Wednesday, February 23, at 7 p.m.
The Ritz Theatre & Museum, 829 N. Davis Street
Doors open at 6 p.m. Free for members of the Jacksonville Historical Society; $10 suggested donation for non-members; $5 donation for students. Click here to become a member.
The Jacksonville Historical Society Speaker Series program shines a spotlight on the people and events that have shaped Jacksonville’s past.
The Honorable Brian J. Davis, a United States District Judge of the U.S. District Court for the Middle District of Florida, will share the history of Joseph E. Lee, the first African American to practice law in Jacksonville, having been admitted to the Florida Bar in 1873.
Judge Davis was appointed by President Barack Obama on Dec. 26, 2013 to serve as a U.S. District Court Judge. Previously a state Circuit Court judge, Davis served on the civil, family, juvenile and probate benches in the Historic Courthouse on Amelia Island.
He earned a bachelor’s degree from Princeton University in 1974, and a juris doctorate in 1980 from the University of Florida, where he served on Law Review, and received Moot Court and Appellate Advocacy Honors.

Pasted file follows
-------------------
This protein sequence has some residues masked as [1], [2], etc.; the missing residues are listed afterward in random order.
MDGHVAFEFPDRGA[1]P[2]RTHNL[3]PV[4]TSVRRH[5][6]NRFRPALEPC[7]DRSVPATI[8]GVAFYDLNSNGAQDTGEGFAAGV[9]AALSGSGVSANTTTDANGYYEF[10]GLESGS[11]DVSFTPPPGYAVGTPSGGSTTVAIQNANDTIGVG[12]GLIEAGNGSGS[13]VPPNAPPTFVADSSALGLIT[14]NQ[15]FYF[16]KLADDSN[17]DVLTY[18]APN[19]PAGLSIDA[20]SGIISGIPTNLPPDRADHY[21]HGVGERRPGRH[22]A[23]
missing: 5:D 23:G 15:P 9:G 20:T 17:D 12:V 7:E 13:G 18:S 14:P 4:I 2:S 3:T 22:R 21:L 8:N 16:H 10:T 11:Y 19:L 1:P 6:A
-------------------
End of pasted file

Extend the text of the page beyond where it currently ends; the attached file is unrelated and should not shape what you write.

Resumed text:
Davis is well-suited to speak about legal “firsts” among African Americans, having himself served as the first African American Chief Assistant as a prosecutor in the 4th Judicial Circuit’s Sate Attorney’s Office.
He served on the Florida Supreme Court’s Governance Workshop, Civil Jury Instruction, Children’s Court Improvement, Treatment Based Drug Court Steering, and Trial Court Performance and Accountability Committees, and the Florida Bar’s Legal Needs of Children Commission. In 2002, the American Board of Trial Advocates honored Judge Davis as Judge of the Year.
Active in the community, Davis has volunteered with Leadership Jacksonville, NCCJ, Urban League, NAACP, Omega Psi Phi Fraternity, Jacksonville Community Council, Hubbard House, Help Center, PACE Center for Girls, OneJax, and the Jaguars Foundation. He chaired the Mayor’s 1999 Domestic Violence Task Force, resulting in significant changes in the treatment of domestic violence victims and cases in Duval County. He currently serves as a Community Foundation Trustee, a board member of the Jacksonville Public Education Fund, and an executive board member of the North Florida Council, Boy Scouts of America.